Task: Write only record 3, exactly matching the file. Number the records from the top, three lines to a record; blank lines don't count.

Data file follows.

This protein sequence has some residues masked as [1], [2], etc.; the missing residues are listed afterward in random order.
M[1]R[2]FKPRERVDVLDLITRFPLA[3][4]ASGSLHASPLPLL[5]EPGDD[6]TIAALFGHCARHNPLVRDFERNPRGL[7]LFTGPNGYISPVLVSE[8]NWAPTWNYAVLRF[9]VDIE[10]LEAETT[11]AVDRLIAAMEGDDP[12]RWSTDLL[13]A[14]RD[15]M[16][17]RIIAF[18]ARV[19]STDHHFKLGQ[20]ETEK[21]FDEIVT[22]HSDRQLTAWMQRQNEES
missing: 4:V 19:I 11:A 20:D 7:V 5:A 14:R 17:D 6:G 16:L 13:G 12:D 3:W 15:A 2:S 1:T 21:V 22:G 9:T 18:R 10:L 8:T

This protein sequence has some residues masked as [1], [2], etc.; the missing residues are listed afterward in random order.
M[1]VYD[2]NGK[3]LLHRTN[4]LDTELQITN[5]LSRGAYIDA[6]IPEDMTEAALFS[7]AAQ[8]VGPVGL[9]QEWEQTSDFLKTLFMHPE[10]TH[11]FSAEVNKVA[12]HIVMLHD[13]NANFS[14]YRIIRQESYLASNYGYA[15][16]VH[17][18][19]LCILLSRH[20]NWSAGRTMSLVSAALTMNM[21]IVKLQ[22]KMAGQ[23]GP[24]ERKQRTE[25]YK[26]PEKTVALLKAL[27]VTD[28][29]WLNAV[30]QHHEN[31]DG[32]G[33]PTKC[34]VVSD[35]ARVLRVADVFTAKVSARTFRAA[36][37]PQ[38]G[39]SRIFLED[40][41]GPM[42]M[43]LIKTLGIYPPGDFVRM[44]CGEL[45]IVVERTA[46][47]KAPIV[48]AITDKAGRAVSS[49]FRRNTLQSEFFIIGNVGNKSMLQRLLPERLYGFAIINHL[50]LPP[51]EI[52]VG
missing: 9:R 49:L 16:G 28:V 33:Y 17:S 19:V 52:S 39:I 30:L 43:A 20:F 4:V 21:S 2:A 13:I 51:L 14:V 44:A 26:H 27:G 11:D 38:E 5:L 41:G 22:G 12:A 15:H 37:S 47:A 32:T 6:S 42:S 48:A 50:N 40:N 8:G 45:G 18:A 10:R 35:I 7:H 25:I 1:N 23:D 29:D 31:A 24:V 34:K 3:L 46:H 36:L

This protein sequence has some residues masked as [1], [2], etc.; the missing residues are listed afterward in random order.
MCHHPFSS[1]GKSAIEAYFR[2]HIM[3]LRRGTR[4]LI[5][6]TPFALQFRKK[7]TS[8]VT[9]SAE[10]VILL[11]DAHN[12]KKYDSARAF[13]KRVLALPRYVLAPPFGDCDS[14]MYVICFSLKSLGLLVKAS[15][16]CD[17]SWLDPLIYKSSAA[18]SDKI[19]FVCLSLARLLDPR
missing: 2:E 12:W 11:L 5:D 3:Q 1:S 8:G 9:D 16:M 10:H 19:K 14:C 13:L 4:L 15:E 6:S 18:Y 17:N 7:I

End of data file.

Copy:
This protein sequence has some residues masked as [1], [2], etc.; the missing residues are listed afterward in random order.
MCHHPFSS[1]GKSAIEAYFR[2]HIM[3]LRRGTR[4]LI[5][6]TPFALQFRKK[7]TS[8]VT[9]SAE[10]VILL[11]DAHN[12]KKYDSARAF[13]KRVLALPRYVLAPPFGDCDS[14]MYVICFSLKSLGLLVKAS[15][16]CD[17]SWLDPLIYKSSAA[18]SDKI[19]FVCLSLARLLDPR
missing: 2:E 12:W 11:L 5:D 3:Q 1:S 8:G 9:D 16:M 10:H 19:K 14:C 13:L 4:L 15:E 6:S 18:Y 17:N 7:I